First mentioning of Kärkna monastery

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Kärkna, also known as Valkena (Falkenau), stood near Tartu, where Amme River debouches into Emajõgi River. The precise date of its construction is unknown, but its though to have happened in the end of 1220s. Thus, it may be the oldest monastery in Estonia. In 1234, however, it was torched by raiding Russians. That event is also the first known mentioning of the monastery. It was soon restored, and it flourished during the XIV and XV centuries. The monastery was occupied by Cistercians, who saw praying and working as the most important engagements. That is why the monastery was economically active: it owned cattle herds, also cultivated fields and gardens, where different kinds of herbs, berries and fruit bearing trees were grown. Even though the monastery survived the changes of the Reformation, which reached Livonia in 1520s, (little changed in the rural areas), the Livonian War was fatal to it. In 1558, Russians invaded and conquered the bishopric of Dorpat, and the inhabitants of the monastery were deported, including the last abbot, Hermann II. The building was left unused, and began to degrade. It was probably fully torn down during the XVIII century, when large number of stone houses were built in Tartu, and the site of former monastery was used as a stone quarry. Today, only few parts of monastery's wall have survived, but not much else can be found on the site, because no archaeological digs have been made there.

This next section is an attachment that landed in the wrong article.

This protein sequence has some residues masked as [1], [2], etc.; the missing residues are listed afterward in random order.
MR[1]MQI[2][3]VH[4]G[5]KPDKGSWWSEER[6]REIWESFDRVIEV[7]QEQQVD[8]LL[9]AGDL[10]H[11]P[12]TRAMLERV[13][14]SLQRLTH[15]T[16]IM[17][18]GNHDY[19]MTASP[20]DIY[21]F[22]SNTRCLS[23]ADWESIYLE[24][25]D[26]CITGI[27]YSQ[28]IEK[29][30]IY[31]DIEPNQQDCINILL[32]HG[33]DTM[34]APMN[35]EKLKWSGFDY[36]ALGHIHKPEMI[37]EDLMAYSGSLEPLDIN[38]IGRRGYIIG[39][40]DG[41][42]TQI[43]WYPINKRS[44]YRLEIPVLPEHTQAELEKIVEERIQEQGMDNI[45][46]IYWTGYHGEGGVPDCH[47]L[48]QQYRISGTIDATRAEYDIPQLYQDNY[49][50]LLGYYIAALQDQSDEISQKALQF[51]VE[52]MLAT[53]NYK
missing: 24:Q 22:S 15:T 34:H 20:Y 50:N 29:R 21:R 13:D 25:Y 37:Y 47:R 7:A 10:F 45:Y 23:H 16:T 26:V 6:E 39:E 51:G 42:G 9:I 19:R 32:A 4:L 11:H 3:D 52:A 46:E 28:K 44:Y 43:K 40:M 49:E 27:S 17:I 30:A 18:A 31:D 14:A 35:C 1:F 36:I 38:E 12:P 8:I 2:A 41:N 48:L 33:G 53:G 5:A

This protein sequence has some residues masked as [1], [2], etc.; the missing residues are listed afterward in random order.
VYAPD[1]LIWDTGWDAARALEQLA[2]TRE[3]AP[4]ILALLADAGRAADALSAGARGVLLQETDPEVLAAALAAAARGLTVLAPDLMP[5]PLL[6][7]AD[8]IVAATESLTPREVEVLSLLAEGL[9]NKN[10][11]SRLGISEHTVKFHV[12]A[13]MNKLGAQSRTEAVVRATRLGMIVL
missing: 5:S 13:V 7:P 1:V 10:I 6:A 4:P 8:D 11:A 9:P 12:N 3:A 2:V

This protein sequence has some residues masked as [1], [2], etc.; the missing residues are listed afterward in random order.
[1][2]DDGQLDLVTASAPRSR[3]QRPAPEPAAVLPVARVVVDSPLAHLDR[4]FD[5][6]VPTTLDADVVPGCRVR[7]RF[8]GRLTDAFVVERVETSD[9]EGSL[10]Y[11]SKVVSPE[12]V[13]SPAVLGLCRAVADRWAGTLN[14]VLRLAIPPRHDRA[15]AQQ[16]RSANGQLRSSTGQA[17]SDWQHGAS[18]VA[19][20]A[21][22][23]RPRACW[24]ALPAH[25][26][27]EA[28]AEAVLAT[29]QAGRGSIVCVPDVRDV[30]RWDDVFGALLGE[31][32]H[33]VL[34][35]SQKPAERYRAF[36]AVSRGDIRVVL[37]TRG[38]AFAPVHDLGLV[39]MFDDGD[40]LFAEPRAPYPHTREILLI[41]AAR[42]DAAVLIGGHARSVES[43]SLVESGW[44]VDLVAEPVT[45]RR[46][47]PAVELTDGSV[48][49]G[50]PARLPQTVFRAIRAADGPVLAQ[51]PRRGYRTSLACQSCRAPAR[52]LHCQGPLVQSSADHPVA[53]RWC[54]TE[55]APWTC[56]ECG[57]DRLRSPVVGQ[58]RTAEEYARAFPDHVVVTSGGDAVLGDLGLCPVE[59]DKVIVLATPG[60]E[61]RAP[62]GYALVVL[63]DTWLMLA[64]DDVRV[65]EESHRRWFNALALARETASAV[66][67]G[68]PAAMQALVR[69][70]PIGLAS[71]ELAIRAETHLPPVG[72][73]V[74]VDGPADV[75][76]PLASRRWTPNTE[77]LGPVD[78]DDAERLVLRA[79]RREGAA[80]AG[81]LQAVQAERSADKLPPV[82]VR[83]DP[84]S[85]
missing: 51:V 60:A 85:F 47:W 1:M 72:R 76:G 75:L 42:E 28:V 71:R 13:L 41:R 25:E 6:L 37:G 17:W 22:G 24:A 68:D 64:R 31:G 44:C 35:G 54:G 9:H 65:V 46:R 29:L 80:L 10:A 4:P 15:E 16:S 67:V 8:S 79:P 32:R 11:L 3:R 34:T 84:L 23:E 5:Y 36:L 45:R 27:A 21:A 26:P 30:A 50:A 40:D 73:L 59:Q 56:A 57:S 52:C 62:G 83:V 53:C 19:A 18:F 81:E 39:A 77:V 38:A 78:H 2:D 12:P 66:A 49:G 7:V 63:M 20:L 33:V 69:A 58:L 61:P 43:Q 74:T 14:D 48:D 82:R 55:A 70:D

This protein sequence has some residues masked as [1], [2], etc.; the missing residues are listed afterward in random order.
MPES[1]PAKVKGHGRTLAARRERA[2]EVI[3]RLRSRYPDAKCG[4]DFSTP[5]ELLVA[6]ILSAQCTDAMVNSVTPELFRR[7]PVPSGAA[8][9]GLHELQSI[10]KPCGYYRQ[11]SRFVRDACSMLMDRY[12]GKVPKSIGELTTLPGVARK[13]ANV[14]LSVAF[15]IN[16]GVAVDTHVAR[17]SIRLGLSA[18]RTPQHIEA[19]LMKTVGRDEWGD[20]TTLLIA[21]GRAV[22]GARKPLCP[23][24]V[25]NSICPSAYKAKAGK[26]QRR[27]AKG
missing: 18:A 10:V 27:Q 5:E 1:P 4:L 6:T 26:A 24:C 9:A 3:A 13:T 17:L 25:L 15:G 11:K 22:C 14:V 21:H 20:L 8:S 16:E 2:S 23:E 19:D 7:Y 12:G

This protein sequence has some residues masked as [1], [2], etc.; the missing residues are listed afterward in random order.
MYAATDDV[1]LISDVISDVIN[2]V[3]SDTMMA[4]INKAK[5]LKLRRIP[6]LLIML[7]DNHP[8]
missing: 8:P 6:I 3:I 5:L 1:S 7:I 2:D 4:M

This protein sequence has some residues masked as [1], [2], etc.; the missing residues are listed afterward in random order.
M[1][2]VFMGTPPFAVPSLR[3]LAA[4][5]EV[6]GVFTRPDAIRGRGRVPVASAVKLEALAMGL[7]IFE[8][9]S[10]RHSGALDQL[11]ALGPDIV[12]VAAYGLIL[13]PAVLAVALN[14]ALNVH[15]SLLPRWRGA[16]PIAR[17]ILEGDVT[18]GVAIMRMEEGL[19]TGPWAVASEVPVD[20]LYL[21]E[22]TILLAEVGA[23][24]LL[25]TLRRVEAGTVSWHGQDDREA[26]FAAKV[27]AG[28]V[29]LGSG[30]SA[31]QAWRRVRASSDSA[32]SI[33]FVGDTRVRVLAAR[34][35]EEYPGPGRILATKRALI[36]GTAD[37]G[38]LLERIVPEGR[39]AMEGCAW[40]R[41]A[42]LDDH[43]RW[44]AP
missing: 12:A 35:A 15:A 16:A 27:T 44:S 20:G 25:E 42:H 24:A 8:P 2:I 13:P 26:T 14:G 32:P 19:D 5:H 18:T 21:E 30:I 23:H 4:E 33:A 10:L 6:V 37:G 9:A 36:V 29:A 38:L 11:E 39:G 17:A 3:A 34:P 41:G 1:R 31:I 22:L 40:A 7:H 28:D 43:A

Source: Jaan Tamm. Eesti keskaegsed kloostrid = Medieval monasteries of Estonia. Tallinn: Eesti Entsüklopeediakirjastus, 2002.

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